Feminae: Medieval Women and Gender Index


  • Record Number: 9060
  • Author(s)/Creator(s): Taylor , Andrew.
  • Contributor(s):
  • Title: A Second Ajax: Peter Abelard and the Violence of Dialectic [The author focuses on dialectic as a site of masculine aggression; at the same time he notes self-mockery and self-doubt in Abelard's writings].
  • Source: The Tongue of the Fathers: Gender and Ideology in Twelfth-Century Latin.  Edited by David Townsend and Andrew Taylor.  University of Pennsylvania Press, 1998.  Pages 14 - 34.
  • Description:
  • Article Type: Essay
  • Subject (See Also): Abelard, Peter, Philosopher Dialectic Latin Literature Masculinity Philosophy Scholars Warfare and Warriors, Image of
  • Geographic Area: France
  • Century: 12
  • Related Resources: The opening essay by Andrew Taylor, "A Second Ajax: Peter Abelard and the Violence of Dialectic", sets the tone by explicitly linking the cultural performance of medieval Latin to the cultural performance of academic discourse today. The "dialectic" which Abelard embraced and helped define, Taylor argues, is a form of ritualized male aggression, often described in military metaphors. Unlike the careful, meditative reading practices of earlier generations, the dialectic in vogue in early twelfth- century Paris privileged the quick and brilliant (and young) over the thorough, learned, and experienced. The virtues it encouraged--the technical mastery of a relatively limited field, the suppression of subjectivity and connectedness in favor of competition and aggression--are typical elements of male identity formation and male bonding, then as now. Taylor plays his hand very cleverly. The analogy with modern academic debate--'theory' and its critics--is clearly aimed at from the start and carefully prepared, yet is not explicitly brought up until the very end. Like all analogies, it has its limits, of course. One of the weaknesses of the argument is that 'theory' appears as one homogeneous entity, something one can be either for or against--when clearly Taylor's argument works far better for some branches of 'theory' than for others. But, miraculously, his implied argument is not tendentious--neither for 'theory' nor against 'theory'--and it is both clear enough and subtle enough to be quite enlightening on both sides of the equation, medieval and modern. Several of my female undergraduates, who were making their first acquaintance with the genderedness of modern academic discourse in their Introduction to Literary Theory course, found the essay funny, apt, and even liberating." From the review written by Monika Otter of "The Tongue of the Fathers: Gender and Ideology in Twelfth-Century Latin," "Medieval Review" (TMR ID: 96.12.11). [Reproduced by permission of the "Medieval Review."].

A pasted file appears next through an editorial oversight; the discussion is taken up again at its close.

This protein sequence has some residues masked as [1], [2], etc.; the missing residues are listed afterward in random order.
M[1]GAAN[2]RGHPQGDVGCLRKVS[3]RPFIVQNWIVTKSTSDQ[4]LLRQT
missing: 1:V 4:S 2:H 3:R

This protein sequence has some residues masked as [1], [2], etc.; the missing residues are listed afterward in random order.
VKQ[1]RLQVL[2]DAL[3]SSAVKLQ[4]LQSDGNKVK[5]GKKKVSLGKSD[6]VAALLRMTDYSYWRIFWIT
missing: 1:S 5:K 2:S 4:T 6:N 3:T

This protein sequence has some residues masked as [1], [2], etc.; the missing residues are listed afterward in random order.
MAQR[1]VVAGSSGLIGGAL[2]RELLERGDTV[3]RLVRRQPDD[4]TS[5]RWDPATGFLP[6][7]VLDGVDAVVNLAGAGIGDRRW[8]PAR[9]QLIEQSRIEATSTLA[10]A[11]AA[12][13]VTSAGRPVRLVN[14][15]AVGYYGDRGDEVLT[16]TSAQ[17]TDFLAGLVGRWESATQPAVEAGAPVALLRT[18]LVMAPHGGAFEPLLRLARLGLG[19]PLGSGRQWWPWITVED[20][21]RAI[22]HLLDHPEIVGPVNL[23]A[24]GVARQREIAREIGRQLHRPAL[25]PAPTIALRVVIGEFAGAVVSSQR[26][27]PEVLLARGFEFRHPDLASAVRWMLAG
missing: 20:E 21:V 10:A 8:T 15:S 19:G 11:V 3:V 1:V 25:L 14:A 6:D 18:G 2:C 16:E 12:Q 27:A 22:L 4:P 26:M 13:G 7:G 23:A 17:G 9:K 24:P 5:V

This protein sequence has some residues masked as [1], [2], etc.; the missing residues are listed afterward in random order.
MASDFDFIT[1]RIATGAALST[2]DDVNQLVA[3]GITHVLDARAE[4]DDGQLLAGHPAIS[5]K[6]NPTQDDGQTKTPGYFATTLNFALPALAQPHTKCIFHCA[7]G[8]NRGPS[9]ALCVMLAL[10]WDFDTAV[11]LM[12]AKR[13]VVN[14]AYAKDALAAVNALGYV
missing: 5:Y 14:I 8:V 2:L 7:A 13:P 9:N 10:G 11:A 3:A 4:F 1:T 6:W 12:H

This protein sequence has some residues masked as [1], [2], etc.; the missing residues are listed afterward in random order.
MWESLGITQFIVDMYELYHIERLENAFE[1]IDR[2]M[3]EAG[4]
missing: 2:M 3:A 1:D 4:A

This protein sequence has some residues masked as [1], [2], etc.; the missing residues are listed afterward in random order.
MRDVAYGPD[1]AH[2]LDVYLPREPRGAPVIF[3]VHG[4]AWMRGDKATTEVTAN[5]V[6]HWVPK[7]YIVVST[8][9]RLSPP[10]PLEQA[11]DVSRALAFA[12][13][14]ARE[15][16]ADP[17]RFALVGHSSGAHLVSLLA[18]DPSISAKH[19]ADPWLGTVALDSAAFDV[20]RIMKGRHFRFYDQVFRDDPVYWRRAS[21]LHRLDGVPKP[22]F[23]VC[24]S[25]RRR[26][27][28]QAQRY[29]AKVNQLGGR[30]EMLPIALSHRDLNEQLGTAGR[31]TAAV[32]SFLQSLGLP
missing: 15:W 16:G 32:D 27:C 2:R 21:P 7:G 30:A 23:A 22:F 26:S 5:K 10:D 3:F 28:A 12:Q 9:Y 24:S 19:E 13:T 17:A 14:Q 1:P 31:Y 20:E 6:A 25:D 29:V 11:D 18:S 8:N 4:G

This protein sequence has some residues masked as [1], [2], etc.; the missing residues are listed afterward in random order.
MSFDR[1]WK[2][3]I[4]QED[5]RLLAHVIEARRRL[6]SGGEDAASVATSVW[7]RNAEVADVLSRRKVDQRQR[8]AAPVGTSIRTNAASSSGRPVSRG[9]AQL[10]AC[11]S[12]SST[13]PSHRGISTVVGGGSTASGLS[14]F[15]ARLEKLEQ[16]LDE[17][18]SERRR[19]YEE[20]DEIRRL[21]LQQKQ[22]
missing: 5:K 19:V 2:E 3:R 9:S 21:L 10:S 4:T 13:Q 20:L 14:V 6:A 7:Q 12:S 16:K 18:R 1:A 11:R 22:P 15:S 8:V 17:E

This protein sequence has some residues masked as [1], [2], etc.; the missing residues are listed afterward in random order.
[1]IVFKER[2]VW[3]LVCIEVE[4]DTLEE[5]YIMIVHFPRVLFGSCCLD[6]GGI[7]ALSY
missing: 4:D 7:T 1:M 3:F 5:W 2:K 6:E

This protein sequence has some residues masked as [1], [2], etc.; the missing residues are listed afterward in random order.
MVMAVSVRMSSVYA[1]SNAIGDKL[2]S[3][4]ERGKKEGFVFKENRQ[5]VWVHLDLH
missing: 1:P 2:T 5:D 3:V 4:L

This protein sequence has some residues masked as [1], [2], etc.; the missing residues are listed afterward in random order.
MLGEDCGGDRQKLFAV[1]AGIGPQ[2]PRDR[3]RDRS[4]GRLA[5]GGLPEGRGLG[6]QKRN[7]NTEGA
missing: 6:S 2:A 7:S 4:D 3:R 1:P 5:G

• Primary Evidence:
  • Illustrations:
  • Table:
  • Abstract:
  • Author's Affiliation: University of Saskatchewan
  • Conference Info: - , -
  • Year of Publication: 1998.
  • Language: English
  • ISSN/ISBN: 0812234405
  • Material/Technique :
  • Rights: